Executives responsible for implementing and managing technology need to make it very clear to the rest of management that this problem, unlike almost all others in the technology arena, has a rigid deadline -- just like a ticking time-bomb that cannot be defused. In order for management to understand and place appropriate value on the process of fixing this problem, it needs to understand the depth and breadth of it. Are the company's systems based on mainframe, minicomputer or PC technology, or a combination of two or more of those? The highest probability of the problem existing is in the older mainframe environment, particularly where customized or home-grown applications are prevalent. It may also exist in somewhat older minicomputer environments. As a financial decision, it is probably far less expensive to replace small minicomputers and PCs if they have had reasonable, useful lives, than it is to try to fix the problem on those systems. It is possible that the same could be said for the mainframe environment, but it is not likely that, as of this date, there would be enough time to do an orderly and full-scale conversion given the magnitude of the project in businesses such as large banks, insurance companies and government institutions. Therefore, a fix must be made, rather than the seemingly easier task of system replacement.
CIO's and MIS directors should also make certain that other executives understand the breadth of the problem. What ancillary systems are tied into the company's computers? How about suppliers and customers? If those external systems have the problem, the company must attempt to influence the others to make the fix concurrently, or make a decision to disconnect from those other systems once its own fix is in place. This could place a big burden on strategic alliances, an effect as detrimental as not fixing the company's own systems. All interactive systems must be in sync for date-math purposes for the fix to take hold.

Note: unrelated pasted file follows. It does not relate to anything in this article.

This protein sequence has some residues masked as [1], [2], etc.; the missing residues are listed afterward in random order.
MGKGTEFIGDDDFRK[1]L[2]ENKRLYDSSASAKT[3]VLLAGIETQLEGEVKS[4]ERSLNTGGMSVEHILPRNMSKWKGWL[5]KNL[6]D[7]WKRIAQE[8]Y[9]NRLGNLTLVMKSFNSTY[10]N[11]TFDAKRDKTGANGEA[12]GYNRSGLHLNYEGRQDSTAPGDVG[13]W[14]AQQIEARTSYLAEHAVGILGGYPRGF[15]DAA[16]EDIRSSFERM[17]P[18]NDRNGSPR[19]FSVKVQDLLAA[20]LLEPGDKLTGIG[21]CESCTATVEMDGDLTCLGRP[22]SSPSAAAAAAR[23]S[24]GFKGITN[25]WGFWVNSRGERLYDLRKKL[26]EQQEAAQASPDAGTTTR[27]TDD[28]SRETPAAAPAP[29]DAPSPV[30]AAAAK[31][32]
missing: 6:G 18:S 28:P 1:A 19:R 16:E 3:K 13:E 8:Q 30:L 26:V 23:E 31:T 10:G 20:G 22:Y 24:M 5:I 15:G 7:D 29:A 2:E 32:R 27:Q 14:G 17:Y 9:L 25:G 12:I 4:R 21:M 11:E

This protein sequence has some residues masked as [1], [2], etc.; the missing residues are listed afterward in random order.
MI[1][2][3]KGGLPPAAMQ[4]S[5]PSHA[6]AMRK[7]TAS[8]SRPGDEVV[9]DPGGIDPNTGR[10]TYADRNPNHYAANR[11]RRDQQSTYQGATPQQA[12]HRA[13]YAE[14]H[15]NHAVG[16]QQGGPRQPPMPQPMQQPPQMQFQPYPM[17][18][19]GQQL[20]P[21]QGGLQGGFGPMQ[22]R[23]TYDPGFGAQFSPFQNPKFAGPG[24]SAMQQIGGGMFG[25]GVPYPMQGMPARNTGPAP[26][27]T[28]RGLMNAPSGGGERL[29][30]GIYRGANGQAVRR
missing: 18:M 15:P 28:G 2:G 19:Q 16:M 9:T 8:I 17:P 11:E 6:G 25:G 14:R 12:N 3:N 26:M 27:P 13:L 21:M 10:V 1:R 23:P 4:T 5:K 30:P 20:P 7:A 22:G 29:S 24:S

Non-MIS executives have an important role to play too. First, they have to believe that the problem is real and as big as MIS makes it out to be -- and it is. If a computer can't make a date-math calculation past the first day of January, 2000, it basically can't do business anymore. The computer may still work, but the information coming out of it may be garbage or worse. Many who have studied this problem are postulating extraordinary dollar figures for fixing the problem, and they may well be right. If every line of code in a massive program has to be evaluated, in many cases that task can only be done by a human being, and a qualified and well-trained one at that. Given the time constraints and depending on the size of the systems, a comprehensive code evaluation would most likely require lots of qualified, well-trained human beings. Then, all the faulty code has to be re-written, tested, documented and implemented. Many business executives, while having a general understanding of technology, do not really understand the magnitude of this task. They must either understand it, and/or trust that MIS has represented it accurately, and then allocate the necessary funds, time and computer resources to do the work.